https://aip.scitation.org/doi/10.1063/1.4863670?feed=most-cited
https://aip.scitation.org/doi/10.1063/1.4863670?feed=most-citedDynamic mode decomposition (DMD) represents an effective means for capturing the essential features of numerically or experimentally generated flow fields. In order to achieve a desirable tradeoff between the quality of approximation and the number of modes that are used to approximate the given fields, we develop a sparsity-promoting variant of the standard DMD algorithm. Sparsity is induced by regularizing the least-squares deviation between the matrix of snapshots and the linear combination of DMD modes with an additional term that penalizes the ℓ1-norm of the vector of DMD amplitudes. The globally optimal solution of the resulting regularized convex optimization problemMihailo R. Jovanović, Peter J. Schmid, and Joseph W. NicholsThu, 06 Feb 2014 08:00:00 GMTHairpin vortex organization in wall turbulence
https://aip.scitation.org/doi/10.1063/1.2717527?feed=most-cited
https://aip.scitation.org/doi/10.1063/1.2717527?feed=most-citedCoherent structures in wall turbulence transport momentum and provide a means of producing turbulent kinetic energy. Above the viscous wall layer, the hairpin vortex paradigm of Theodorsen coupled with the quasistreamwise vortex paradigm have gained considerable support from multidimensional visualization using particle image velocimetry and direct numerical simulation experiments. Hairpins can autogenerate to form packets that populate a significant fraction of the boundary layer, even at very high Reynolds numbers. The dynamics of packet formation and the ramifications of organization of coherent structures (hairpins or packets) into larger-scale structures are discussed. Evidence for a large-scale mechanism in the outer layerRonald J. AdrianWed, 18 Apr 2007 07:00:00 GMTEquations of state in a lattice Boltzmann model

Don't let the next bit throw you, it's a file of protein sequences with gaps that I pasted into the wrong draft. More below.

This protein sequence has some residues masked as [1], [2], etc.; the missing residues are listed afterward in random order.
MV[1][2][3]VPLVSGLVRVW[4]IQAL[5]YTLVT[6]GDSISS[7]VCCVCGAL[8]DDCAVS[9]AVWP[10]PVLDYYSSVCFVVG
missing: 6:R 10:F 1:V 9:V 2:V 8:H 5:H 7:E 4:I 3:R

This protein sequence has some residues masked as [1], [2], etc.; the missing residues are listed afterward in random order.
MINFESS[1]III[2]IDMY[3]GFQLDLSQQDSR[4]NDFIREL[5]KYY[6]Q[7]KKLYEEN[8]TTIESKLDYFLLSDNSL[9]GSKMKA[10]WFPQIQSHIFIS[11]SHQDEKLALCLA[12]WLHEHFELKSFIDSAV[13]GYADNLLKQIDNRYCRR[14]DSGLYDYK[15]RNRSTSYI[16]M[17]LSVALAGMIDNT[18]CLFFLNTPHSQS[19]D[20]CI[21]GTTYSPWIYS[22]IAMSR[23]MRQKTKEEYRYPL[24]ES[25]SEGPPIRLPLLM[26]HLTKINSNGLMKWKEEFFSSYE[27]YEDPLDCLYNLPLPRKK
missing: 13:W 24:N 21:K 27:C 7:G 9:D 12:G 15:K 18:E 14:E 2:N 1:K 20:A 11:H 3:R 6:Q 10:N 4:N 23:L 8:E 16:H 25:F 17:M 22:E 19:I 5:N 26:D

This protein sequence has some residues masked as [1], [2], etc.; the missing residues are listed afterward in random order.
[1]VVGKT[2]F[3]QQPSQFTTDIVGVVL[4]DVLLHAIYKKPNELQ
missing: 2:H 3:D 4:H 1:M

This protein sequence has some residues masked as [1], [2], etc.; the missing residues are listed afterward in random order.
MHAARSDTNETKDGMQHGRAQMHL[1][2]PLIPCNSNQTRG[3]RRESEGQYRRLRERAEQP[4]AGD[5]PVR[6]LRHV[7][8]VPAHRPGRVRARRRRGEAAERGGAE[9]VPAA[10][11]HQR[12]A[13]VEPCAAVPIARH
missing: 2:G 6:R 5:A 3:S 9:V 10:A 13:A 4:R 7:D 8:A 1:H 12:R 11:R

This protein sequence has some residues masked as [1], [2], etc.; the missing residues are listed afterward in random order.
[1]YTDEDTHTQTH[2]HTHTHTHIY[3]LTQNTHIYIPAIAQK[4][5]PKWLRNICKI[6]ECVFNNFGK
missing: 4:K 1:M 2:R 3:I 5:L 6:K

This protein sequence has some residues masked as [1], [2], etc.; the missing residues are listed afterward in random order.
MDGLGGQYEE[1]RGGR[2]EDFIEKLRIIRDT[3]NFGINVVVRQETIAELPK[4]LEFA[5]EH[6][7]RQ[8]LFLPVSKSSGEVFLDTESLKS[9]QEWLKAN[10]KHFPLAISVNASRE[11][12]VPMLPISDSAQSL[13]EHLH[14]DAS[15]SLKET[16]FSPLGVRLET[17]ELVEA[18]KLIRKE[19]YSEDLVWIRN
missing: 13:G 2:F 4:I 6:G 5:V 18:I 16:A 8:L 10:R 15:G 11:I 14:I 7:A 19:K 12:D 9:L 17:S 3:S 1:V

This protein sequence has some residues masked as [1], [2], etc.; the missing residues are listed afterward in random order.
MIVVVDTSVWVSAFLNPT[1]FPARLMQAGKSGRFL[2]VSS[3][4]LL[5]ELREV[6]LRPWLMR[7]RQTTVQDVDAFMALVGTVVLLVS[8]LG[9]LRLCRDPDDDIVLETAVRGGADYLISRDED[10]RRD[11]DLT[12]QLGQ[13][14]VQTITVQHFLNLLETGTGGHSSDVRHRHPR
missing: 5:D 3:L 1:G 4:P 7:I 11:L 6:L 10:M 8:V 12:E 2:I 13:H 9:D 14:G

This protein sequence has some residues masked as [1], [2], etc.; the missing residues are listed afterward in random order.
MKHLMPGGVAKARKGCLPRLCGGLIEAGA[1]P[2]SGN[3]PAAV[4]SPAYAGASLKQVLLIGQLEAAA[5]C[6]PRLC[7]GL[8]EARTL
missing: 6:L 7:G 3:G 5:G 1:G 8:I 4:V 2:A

https://aip.scitation.org/doi/10.1063/1.2187070?feed=most-cited
https://aip.scitation.org/doi/10.1063/1.2187070?feed=most-citedIn this paper we consider the incorporation of various equations of state into the single-component multiphase lattice Boltzmann model. Several cubic equations of state, including the van der Waals, Redlich-Kwong, and Peng-Robinson, as well as a noncubic equation of state (Carnahan-Starling), are incorporated into the lattice Boltzmann model. The details of phase separation in these nonideal single-component systems are presented by comparing the numerical simulation results in terms of density ratios, spurious currents, and temperature ranges. A comparison with a real fluid system, i.e., the properties of saturated water and steam, is also presented.Peng Yuan and Laura SchaeferMon, 03 Apr 2006 07:00:00 GMTMomentum transfer of a Boltzmann-lattice fluid with boundaries
https://aip.scitation.org/doi/10.1063/1.1399290?feed=most-cited
https://aip.scitation.org/doi/10.1063/1.1399290?feed=most-citedWe study the velocity boundary condition for curved boundaries in the lattice Boltzmann equation (LBE). We propose a LBE boundary condition for moving boundaries by combination of the “bounce-back” scheme and spatial interpolations of first or second order. The proposed boundary condition is a simple, robust, efficient, and accurate scheme. Second-order accuracy of the boundary condition is demonstrated for two cases: (1) time-dependent two-dimensional circular Couette flow and (2) two-dimensional steady flow past a periodic array of circular cylinders (flow through the porous media of cylinders). For the former case, the lattice Boltzmann solution is compared with the analytic solutionM’hamed Bouzidi, Mouaouia Firdaouss, and Pierre LallemandMon, 15 Oct 2001 07:00:00 GMTGrid-point requirements for large eddy simulation: Chapman’s estimates revisited